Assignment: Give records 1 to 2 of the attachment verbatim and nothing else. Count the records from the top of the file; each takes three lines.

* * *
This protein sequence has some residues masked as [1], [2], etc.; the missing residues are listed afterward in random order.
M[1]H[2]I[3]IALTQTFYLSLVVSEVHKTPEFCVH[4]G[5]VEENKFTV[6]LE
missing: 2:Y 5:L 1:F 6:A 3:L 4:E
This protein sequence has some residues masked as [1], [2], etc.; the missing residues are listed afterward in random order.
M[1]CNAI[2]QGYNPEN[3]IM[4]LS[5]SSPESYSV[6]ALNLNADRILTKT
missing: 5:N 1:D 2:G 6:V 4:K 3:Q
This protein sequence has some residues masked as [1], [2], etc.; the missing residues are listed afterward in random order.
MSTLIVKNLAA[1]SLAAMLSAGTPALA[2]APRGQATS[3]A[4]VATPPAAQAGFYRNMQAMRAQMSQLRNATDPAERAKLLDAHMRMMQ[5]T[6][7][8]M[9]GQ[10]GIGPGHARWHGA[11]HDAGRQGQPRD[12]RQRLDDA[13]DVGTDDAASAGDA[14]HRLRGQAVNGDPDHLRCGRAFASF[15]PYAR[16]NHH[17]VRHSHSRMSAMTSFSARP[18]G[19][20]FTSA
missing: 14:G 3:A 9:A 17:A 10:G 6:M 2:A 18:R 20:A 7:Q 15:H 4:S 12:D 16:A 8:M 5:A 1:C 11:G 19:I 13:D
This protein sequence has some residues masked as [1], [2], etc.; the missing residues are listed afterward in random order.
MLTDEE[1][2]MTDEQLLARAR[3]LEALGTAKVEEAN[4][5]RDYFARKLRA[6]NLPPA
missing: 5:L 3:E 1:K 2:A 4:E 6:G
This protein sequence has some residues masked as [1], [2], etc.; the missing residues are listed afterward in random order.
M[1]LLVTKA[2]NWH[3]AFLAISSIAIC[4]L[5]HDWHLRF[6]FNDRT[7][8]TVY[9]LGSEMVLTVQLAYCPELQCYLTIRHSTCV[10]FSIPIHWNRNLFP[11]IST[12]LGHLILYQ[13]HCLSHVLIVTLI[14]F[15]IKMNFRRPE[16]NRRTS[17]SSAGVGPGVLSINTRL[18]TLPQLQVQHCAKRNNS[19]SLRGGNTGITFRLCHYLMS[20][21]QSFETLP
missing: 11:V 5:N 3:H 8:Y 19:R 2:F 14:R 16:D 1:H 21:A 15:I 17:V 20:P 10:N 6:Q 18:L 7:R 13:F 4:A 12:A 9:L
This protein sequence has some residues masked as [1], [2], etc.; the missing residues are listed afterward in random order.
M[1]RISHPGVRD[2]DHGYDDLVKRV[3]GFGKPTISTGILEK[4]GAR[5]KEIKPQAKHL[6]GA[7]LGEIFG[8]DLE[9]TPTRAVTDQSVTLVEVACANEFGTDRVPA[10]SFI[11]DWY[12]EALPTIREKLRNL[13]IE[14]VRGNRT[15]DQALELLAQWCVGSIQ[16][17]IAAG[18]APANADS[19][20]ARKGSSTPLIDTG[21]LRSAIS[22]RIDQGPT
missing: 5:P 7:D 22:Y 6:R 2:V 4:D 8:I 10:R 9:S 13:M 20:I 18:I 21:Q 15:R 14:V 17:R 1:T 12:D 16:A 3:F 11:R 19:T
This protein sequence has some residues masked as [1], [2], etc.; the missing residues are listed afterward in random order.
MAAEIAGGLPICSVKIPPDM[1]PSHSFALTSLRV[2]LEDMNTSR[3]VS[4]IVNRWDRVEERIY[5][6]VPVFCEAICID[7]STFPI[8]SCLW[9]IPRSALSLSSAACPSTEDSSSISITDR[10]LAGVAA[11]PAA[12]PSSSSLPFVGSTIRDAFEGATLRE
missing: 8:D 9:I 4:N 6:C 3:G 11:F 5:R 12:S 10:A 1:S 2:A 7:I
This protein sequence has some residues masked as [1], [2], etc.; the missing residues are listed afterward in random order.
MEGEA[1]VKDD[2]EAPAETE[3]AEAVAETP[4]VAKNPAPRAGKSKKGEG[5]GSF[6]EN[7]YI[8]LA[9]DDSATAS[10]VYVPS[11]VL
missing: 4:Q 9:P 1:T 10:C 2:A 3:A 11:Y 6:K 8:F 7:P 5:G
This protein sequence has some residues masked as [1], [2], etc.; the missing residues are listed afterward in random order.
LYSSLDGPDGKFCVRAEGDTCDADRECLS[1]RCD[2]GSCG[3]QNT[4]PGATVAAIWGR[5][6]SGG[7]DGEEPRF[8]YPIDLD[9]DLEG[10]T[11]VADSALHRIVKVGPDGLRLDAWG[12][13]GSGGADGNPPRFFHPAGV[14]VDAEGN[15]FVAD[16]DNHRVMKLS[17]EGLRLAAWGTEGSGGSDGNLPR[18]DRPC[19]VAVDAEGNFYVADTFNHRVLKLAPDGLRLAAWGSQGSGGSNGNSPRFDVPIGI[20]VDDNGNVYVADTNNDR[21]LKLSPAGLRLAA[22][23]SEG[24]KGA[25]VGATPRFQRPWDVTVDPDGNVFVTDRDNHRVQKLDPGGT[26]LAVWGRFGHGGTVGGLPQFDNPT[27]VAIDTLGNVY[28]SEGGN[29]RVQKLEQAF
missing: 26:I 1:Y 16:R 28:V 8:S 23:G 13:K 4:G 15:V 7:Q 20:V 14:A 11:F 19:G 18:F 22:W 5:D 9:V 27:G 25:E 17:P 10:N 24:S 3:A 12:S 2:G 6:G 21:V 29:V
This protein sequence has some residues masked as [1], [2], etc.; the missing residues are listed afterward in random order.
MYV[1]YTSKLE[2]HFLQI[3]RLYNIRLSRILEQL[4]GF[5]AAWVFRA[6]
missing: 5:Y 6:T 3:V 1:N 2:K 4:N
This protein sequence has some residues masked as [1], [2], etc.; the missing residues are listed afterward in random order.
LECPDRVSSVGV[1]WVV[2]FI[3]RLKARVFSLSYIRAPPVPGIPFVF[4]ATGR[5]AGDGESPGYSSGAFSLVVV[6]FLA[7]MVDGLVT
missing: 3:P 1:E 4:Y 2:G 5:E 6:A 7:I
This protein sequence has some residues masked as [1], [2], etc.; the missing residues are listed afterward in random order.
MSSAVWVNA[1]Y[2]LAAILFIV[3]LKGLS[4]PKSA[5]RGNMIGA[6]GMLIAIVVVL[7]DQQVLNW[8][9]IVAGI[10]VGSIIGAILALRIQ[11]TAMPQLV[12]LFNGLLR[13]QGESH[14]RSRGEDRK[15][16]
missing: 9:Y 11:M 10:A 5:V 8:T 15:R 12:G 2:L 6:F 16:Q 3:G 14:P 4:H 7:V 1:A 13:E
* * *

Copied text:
This protein sequence has some residues masked as [1], [2], etc.; the missing residues are listed afterward in random order.
M[1]H[2]I[3]IALTQTFYLSLVVSEVHKTPEFCVH[4]G[5]VEENKFTV[6]LE
missing: 2:Y 5:L 1:F 6:A 3:L 4:E
This protein sequence has some residues masked as [1], [2], etc.; the missing residues are listed afterward in random order.
M[1]CNAI[2]QGYNPEN[3]IM[4]LS[5]SSPESYSV[6]ALNLNADRILTKT
missing: 5:N 1:D 2:G 6:V 4:K 3:Q